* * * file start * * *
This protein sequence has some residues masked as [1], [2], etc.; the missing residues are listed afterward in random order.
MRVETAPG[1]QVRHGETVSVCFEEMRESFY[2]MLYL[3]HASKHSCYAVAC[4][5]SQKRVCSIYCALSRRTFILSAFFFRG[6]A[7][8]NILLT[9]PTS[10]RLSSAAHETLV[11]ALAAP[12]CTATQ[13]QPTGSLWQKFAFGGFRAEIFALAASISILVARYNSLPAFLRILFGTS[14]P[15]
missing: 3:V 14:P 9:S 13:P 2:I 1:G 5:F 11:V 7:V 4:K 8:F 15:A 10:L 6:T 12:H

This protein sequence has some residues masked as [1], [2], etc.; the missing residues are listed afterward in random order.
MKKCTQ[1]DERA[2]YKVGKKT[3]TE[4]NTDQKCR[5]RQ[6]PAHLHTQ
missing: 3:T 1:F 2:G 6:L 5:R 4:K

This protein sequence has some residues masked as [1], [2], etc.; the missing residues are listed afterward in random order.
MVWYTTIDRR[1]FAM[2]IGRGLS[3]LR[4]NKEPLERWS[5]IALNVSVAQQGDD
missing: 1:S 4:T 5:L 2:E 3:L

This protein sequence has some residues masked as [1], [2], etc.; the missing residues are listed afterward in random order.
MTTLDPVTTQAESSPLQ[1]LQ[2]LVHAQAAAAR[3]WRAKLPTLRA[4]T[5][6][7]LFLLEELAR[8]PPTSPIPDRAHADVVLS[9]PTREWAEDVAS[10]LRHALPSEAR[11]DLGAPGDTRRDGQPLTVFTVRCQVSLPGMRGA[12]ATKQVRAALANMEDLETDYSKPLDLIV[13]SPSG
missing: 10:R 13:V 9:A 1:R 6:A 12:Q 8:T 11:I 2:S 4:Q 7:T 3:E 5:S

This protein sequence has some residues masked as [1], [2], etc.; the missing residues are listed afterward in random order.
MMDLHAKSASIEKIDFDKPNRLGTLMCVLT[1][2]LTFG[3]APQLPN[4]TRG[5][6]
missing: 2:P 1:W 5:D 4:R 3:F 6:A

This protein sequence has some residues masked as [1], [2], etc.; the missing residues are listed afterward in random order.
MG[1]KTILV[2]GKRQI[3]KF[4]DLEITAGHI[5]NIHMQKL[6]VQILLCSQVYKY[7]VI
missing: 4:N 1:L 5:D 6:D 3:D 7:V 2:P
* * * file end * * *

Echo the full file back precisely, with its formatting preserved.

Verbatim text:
This protein sequence has some residues masked as [1], [2], etc.; the missing residues are listed afterward in random order.
MRVETAPG[1]QVRHGETVSVCFEEMRESFY[2]MLYL[3]HASKHSCYAVAC[4][5]SQKRVCSIYCALSRRTFILSAFFFRG[6]A[7][8]NILLT[9]PTS[10]RLSSAAHETLV[11]ALAAP[12]CTATQ[13]QPTGSLWQKFAFGGFRAEIFALAASISILVARYNSLPAFLRILFGTS[14]P[15]
missing: 3:V 14:P 9:S 13:P 2:I 1:G 5:F 11:V 7:V 4:K 8:F 15:A 10:L 6:T 12:H

This protein sequence has some residues masked as [1], [2], etc.; the missing residues are listed afterward in random order.
MKKCTQ[1]DERA[2]YKVGKKT[3]TE[4]NTDQKCR[5]RQ[6]PAHLHTQ
missing: 3:T 1:F 2:G 6:L 5:R 4:K

This protein sequence has some residues masked as [1], [2], etc.; the missing residues are listed afterward in random order.
MVWYTTIDRR[1]FAM[2]IGRGLS[3]LR[4]NKEPLERWS[5]IALNVSVAQQGDD
missing: 1:S 4:T 5:L 2:E 3:L

This protein sequence has some residues masked as [1], [2], etc.; the missing residues are listed afterward in random order.
MTTLDPVTTQAESSPLQ[1]LQ[2]LVHAQAAAAR[3]WRAKLPTLRA[4]T[5][6][7]LFLLEELAR[8]PPTSPIPDRAHADVVLS[9]PTREWAEDVAS[10]LRHALPSEAR[11]DLGAPGDTRRDGQPLTVFTVRCQVSLPGMRGA[12]ATKQVRAALANMEDLETDYSKPLDLIV[13]SPSG
missing: 10:R 13:V 9:A 1:R 6:A 12:Q 8:T 11:I 2:S 4:Q 7:T 3:E 5:S

This protein sequence has some residues masked as [1], [2], etc.; the missing residues are listed afterward in random order.
MMDLHAKSASIEKIDFDKPNRLGTLMCVLT[1][2]LTFG[3]APQLPN[4]TRG[5][6]
missing: 2:P 1:W 5:D 4:R 3:F 6:A

This protein sequence has some residues masked as [1], [2], etc.; the missing residues are listed afterward in random order.
MG[1]KTILV[2]GKRQI[3]KF[4]DLEITAGHI[5]NIHMQKL[6]VQILLCSQVYKY[7]VI
missing: 4:N 1:L 5:D 6:D 3:D 7:V 2:P